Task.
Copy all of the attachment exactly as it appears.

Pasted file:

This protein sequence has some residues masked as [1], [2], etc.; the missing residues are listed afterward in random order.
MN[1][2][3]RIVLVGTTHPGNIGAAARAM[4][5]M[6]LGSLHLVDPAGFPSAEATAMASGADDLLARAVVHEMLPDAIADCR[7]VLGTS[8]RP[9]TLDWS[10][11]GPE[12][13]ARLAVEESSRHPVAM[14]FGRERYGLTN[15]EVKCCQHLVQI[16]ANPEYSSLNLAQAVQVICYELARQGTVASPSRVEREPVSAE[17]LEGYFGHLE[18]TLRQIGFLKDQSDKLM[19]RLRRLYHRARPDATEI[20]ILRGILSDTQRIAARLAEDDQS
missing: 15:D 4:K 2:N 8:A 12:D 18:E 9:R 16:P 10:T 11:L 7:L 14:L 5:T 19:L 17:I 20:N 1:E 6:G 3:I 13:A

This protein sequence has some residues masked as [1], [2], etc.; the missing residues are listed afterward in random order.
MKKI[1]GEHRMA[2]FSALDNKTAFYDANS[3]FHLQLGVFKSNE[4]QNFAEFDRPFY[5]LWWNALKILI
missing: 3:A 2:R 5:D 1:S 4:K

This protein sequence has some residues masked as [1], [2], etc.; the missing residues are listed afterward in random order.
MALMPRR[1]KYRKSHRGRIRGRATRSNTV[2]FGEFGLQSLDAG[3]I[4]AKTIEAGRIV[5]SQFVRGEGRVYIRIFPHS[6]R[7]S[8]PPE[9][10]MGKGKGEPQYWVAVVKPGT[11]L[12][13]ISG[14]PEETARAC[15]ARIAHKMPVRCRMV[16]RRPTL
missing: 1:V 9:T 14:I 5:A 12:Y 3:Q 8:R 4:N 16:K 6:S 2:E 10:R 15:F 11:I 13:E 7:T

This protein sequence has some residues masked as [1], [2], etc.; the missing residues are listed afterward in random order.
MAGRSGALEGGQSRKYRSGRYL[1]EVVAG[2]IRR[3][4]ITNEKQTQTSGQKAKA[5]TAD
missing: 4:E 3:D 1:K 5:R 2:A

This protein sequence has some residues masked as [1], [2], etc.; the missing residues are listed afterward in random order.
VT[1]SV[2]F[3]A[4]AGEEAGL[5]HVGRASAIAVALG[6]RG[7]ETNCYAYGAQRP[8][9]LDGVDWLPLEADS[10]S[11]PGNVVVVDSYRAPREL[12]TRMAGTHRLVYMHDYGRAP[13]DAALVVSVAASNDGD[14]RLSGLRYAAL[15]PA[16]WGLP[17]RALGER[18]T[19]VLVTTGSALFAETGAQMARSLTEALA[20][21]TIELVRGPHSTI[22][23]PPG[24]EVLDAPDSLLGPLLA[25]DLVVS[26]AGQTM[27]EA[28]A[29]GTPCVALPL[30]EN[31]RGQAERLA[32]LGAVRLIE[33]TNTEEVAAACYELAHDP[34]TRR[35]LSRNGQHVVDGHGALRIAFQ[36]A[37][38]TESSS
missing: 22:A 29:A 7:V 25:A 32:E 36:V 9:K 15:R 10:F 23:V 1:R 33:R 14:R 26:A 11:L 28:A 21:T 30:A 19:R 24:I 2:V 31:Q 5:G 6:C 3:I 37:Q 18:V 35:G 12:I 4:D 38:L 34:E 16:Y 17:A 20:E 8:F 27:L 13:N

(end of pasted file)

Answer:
This protein sequence has some residues masked as [1], [2], etc.; the missing residues are listed afterward in random order.
MN[1][2][3]RIVLVGTTHPGNIGAAARAM[4][5]M[6]LGSLHLVDPAGFPSAEATAMASGADDLLARAVVHEMLPDAIADCR[7]VLGTS[8]RP[9]TLDWS[10][11]GPE[12][13]ARLAVEESSRHPVAM[14]FGRERYGLTN[15]EVKCCQHLVQI[16]ANPEYSSLNLAQAVQVICYELARQGTVASPSRVEREPVSAE[17]LEGYFGHLE[18]TLRQIGFLKDQSDKLM[19]RLRRLYHRARPDATEI[20]ILRGILSDTQRIAARLAEDDQS
missing: 15:D 4:K 2:N 8:A 12:D 18:E 9:R 16:P 10:T 11:L 7:L 14:L 5:T 19:L 17:I 20:N 1:E 6:G 3:I 13:A

This protein sequence has some residues masked as [1], [2], etc.; the missing residues are listed afterward in random order.
MKKI[1]GEHRMA[2]FSALDNKTAFYDANS[3]FHLQLGVFKSNE[4]QNFAEFDRPFY[5]LWWNALKILI
missing: 3:A 2:R 5:D 1:S 4:K

This protein sequence has some residues masked as [1], [2], etc.; the missing residues are listed afterward in random order.
MALMPRR[1]KYRKSHRGRIRGRATRSNTV[2]FGEFGLQSLDAG[3]I[4]AKTIEAGRIV[5]SQFVRGEGRVYIRIFPHS[6]R[7]S[8]PPE[9][10]MGKGKGEPQYWVAVVKPGT[11]L[12][13]ISG[14]PEETARAC[15]ARIAHKMPVRCRMV[16]RRPTL
missing: 1:V 9:T 14:I 5:A 12:Y 3:Q 8:R 4:N 16:K 6:S 2:E 10:R 15:F 11:I 13:E 7:T

This protein sequence has some residues masked as [1], [2], etc.; the missing residues are listed afterward in random order.
MAGRSGALEGGQSRKYRSGRYL[1]EVVAG[2]IRR[3][4]ITNEKQTQTSGQKAKA[5]TAD
missing: 4:E 3:D 1:K 5:R 2:A

This protein sequence has some residues masked as [1], [2], etc.; the missing residues are listed afterward in random order.
VT[1]SV[2]F[3]A[4]AGEEAGL[5]HVGRASAIAVALG[6]RG[7]ETNCYAYGAQRP[8][9]LDGVDWLPLEADS[10]S[11]PGNVVVVDSYRAPREL[12]TRMAGTHRLVYMHDYGRAP[13]DAALVVSVAASNDGD[14]RLSGLRYAAL[15]PA[16]WGLP[17]RALGER[18]T[19]VLVTTGSALFAETGAQMARSLTEALA[20][21]TIELVRGPHSTI[22][23]PPG[24]EVLDAPDSLLGPLLA[25]DLVVS[26]AGQTM[27]EA[28]A[29]GTPCVALPL[30]EN[31]RGQAERLA[32]LGAVRLIE[33]TNTEEVAAACYELAHDP[34]TRR[35]LSRNGQHVVDGHGALRIAFQ[36]A[37][38]TESSS
missing: 22:A 29:A 7:V 25:A 32:E 36:V 9:K 15:R 10:F 23:V 1:R 33:R 14:R 26:A 11:L 28:A 21:T 30:A 19:R 24:I 2:V 31:Q 5:G 6:C 3:I 37:Q 18:V 35:G 12:I 4:D 38:L 34:E 16:Y 17:A 20:E 8:F 27:L 13:N